|When Steve Jobs returned to Apple in 1996, he knew it would take a lot of efforts to rebuild the image that the company had lost while he was gone. Introduction of iMac helped quite a bit, but it was not until the release of iPod when things started looking up for Apple. iPod, as we now know, changed the entire music industry forever. But more than that, iPod changed the very notion of intractability and usability. The huge success and wide adoption of iTunes and iPod interfaces inspired Apple to incorporate them into their other products too. In fact, iPod became a statement of products coming out of Apple because people thought if this company can make something as great as iPod, they must do other things also that great. This phenomena is often referred to as the Halo Effect.|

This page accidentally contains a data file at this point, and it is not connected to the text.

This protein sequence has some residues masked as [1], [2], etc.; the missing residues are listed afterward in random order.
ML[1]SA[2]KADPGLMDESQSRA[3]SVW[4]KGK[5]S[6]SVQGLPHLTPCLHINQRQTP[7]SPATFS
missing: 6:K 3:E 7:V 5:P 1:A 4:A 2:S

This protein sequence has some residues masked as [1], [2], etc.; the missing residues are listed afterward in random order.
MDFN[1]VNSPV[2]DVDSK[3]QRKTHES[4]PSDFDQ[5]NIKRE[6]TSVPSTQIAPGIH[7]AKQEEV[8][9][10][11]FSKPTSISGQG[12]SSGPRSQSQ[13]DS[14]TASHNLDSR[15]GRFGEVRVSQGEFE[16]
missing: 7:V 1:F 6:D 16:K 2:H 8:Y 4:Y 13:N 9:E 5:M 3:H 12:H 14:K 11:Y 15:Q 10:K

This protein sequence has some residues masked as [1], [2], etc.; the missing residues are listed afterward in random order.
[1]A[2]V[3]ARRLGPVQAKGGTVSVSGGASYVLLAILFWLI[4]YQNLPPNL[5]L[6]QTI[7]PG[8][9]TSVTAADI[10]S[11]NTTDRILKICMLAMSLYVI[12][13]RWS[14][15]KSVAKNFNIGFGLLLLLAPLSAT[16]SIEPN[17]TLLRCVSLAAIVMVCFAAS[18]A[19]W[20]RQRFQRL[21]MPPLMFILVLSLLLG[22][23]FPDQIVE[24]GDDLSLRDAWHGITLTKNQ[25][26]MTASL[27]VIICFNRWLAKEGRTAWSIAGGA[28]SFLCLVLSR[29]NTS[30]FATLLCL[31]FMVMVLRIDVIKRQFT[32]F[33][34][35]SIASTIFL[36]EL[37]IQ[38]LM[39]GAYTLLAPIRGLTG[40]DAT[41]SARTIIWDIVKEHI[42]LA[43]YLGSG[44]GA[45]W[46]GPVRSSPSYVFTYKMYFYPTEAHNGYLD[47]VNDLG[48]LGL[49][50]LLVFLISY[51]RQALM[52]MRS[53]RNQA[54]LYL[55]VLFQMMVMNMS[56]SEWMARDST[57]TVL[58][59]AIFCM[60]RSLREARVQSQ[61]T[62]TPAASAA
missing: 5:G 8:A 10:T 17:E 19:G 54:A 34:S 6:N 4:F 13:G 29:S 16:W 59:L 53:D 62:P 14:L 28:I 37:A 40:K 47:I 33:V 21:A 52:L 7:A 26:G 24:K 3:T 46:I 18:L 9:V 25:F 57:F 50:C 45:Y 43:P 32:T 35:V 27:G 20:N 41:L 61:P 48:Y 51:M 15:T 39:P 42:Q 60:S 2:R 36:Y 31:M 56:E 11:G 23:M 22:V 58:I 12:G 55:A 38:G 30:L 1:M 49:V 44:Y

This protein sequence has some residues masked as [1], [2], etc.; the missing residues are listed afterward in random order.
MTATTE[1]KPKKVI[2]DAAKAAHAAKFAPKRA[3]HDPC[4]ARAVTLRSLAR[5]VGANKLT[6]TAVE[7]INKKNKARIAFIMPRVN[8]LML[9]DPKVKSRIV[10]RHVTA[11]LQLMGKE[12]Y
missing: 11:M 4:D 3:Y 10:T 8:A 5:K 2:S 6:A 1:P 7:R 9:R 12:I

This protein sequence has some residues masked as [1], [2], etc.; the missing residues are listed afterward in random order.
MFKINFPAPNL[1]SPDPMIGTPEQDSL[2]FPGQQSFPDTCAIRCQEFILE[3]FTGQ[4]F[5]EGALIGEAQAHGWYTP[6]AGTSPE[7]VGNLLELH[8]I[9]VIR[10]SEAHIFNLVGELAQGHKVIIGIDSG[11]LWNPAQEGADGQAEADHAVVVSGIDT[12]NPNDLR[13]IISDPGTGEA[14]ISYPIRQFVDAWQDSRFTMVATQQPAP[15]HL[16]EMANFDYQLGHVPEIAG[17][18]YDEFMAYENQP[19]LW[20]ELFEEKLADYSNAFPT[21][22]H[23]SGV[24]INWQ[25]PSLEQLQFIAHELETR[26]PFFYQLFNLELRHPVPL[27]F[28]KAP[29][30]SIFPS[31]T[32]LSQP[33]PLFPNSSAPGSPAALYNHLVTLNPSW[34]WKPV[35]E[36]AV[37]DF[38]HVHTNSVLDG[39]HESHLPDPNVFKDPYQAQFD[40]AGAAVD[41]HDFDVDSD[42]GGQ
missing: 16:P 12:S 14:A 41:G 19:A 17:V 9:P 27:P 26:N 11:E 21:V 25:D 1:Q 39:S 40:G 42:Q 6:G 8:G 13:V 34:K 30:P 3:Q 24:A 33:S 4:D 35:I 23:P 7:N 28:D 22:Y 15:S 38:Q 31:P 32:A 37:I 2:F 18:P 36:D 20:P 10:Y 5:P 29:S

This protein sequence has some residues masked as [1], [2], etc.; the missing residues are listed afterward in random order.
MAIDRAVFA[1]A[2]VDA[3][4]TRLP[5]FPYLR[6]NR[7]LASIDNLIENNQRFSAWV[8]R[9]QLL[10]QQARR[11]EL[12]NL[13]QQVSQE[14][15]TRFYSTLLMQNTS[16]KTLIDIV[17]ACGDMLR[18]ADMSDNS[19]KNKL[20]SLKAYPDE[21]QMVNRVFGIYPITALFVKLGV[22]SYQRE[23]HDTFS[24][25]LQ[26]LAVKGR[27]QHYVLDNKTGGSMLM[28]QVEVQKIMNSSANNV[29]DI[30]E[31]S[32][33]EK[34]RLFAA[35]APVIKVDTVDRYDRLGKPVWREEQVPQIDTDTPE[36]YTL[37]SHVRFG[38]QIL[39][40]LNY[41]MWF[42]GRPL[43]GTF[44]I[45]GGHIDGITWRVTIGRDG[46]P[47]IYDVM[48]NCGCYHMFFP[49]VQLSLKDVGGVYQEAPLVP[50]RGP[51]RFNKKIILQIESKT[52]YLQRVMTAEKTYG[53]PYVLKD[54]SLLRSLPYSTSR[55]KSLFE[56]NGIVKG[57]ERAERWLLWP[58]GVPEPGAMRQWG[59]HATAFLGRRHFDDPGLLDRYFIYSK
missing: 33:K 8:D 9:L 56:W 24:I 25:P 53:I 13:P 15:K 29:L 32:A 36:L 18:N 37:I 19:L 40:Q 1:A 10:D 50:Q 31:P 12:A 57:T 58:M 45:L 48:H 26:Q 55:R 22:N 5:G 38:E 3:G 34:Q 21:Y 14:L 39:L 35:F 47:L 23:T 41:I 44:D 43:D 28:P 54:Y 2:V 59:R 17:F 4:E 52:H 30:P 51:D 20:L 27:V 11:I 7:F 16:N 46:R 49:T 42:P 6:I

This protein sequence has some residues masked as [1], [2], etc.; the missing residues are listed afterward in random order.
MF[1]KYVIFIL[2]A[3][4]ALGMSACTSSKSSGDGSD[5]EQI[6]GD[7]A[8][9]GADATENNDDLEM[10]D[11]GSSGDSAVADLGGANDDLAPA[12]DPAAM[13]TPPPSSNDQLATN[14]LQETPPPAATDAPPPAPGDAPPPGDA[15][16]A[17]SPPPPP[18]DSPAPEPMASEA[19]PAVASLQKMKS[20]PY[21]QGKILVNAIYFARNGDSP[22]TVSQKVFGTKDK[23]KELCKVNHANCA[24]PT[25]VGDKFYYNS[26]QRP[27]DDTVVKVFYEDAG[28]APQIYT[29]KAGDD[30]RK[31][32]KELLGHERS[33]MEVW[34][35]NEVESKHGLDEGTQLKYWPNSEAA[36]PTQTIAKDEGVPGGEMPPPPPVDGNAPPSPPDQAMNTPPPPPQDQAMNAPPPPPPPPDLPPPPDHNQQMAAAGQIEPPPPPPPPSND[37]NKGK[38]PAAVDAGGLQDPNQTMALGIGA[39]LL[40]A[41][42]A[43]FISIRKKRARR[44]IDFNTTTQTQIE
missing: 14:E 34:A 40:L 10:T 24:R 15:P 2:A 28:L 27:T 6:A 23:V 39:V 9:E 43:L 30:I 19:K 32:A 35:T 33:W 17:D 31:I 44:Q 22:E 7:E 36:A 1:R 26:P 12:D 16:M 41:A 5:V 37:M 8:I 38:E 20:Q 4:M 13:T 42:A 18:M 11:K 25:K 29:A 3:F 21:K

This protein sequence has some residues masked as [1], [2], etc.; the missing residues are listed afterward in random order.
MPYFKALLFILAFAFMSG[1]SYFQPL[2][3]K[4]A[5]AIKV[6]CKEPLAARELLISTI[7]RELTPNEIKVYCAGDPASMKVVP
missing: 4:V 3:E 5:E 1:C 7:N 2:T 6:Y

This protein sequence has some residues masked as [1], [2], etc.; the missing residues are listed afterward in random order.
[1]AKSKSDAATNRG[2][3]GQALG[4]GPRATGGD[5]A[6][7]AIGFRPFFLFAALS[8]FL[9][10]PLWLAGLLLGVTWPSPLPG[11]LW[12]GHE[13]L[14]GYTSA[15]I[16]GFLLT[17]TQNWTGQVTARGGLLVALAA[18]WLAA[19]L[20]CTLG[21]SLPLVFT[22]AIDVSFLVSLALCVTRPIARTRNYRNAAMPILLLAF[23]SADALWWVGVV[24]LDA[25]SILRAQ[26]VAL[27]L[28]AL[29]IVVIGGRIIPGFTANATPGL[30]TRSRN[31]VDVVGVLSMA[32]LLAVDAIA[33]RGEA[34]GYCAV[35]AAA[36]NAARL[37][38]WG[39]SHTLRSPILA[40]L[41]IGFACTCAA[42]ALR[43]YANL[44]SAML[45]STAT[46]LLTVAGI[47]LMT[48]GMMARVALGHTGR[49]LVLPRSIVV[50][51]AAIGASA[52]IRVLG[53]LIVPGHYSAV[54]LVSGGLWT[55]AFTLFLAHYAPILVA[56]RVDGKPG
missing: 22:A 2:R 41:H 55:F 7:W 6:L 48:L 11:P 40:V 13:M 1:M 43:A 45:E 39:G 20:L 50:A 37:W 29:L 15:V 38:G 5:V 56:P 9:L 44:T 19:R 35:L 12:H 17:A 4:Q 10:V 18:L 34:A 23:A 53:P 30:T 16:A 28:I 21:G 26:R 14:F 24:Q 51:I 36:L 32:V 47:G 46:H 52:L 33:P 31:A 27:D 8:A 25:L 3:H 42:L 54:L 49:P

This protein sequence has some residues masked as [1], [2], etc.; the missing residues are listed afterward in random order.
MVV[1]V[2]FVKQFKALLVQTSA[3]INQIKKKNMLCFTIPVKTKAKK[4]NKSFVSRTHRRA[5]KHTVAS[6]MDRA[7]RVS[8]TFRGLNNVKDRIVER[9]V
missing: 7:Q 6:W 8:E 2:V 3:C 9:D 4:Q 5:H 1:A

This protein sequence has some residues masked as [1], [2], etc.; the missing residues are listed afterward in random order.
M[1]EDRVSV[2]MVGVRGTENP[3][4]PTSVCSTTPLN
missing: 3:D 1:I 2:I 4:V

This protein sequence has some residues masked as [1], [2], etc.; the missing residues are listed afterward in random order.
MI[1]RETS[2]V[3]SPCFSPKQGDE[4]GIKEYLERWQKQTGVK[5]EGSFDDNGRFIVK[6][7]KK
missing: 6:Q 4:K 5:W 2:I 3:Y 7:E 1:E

Wikipedia notes, “The halo effect refers to a cognitive bias whereby the perception of a particular trait is influenced by the perception of the former traits in a sequence of interpretations.”. In the late 1920s a researcher named Edward Thorndike found that when army officers were asked to rate their charges in terms of intelligence, physique, leadership and character, there was a high cross-correlation. This means no good-looking person was rated dumb. People seem not to think of other individuals in mixed terms; instead we seem to see each person as roughly good or roughly bad across all categories of measurement.
The concept of halo effect complements the idea of social proof. As I noted earlier, social proof says that if a group of people doing something similar, there is a good reason that’s a good idea. Halo effect, on the other hand, states that if one person possesses a good quality, he may also have other good qualities.